A man came in the workshop and said, “I remember woodworking in school. He was 70. The other man says, “Me too.” They talk for a minute and say how much they love the smell, how bad they were at woodworking and how much they loved it. They talk about their woodworking teacher and remember every wart of personality in him and then say, “those were good days.” Another man comes in. He looks 65 and tells me he is 81. He says, “I loved woodworking classes at school, but by the time I could make things work for me there they saw that I had it academically and they whisked me off into more formal academics and I regret never having the opportunity to pursue woodworking thoroughly. “What did you end up doing? I asked him, “Dentistry.” He said. “But I would have rather done woodworking.” That is true of at least 60% of males that come in. Now it’s too late for them. Fact is we don’t need woodworkers. There are no jobs, we sold them to other continents so we could buy stuff at quarter the price and increase our personal welfare and comfort cheaply. Now we pay the real price. False economics if you ask me. But who am I? Just a carpenter. We have sold out our children and grandchildren though, but that’s another story. Wives, women friends and partners of similar age say that they weren’t allowed to do woodworking in school, as if it were biased and unfair because they had to do domestic science and crafts like sewing and pottery. How was that fair? I liked cooking, sewing and pottery but couldn’t do it. Fact is it was wrong not give options, but it was equally unfair, if that is the right word. Teachers were trying to find balance in a gender-specific world when gender had little to do with anything.
Another , younger man comes in, looks at a mortise and tenon joint and tells his five-year-old that it’s a dovetail joint. Another comes in on another day, picks up a sample dovetail joint and tell his daughter it’s a tongue and groove joint while yet on another, different day a woman tells her son that the dovetail is a mortise and tendon. A girl comes in and tells me she made a dovetail joint. I asked her if it worked, she told me it was perfect and that she was an expert at it. I asked her how many she had made, she said, “One, when I was thirteen.” I was amazed by the confidence all of these experts had. So it is in this age of free knowledge. It seems not to count for anything if the truth is robbed of its essence, honesty. We speak with authority of things we received only the very surface-knowledge of and in an age we constantly bolster others with false impressions to counter those generations that were more disparaging then encouraging. We create false parody and wonder why we live in such a know-it-all, self confident age when all around us we are told the system is trying to counter the lack of self esteem present in people.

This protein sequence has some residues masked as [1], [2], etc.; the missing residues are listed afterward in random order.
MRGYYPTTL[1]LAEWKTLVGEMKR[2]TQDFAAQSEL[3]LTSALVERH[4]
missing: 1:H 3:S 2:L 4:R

As I type, a man tells his wife “They don’t teach woodworking in school now.” She agrees and they walk off. It’s as if they know they are powerless to change something that could be better and of great value. It’s bit like losing. Another couple stand before me and tell me it’s bringing back memories. It’s a positive in them; the vitality of smells, the senses touched in sounds from saws and sandpaper and planes, yet negative regret for future stirs a certain type of remorse because they know it wont exist beyond being a mere ‘resistant material’ in a D &T (design and technology ) class.
Another woman walks in and says, “This smell reminds me of going to me Uncle Les’s workshop.” Wood smell is highly evocative, provoking conversations people would never have had they not smelled it before or smelled it again today in my workshop.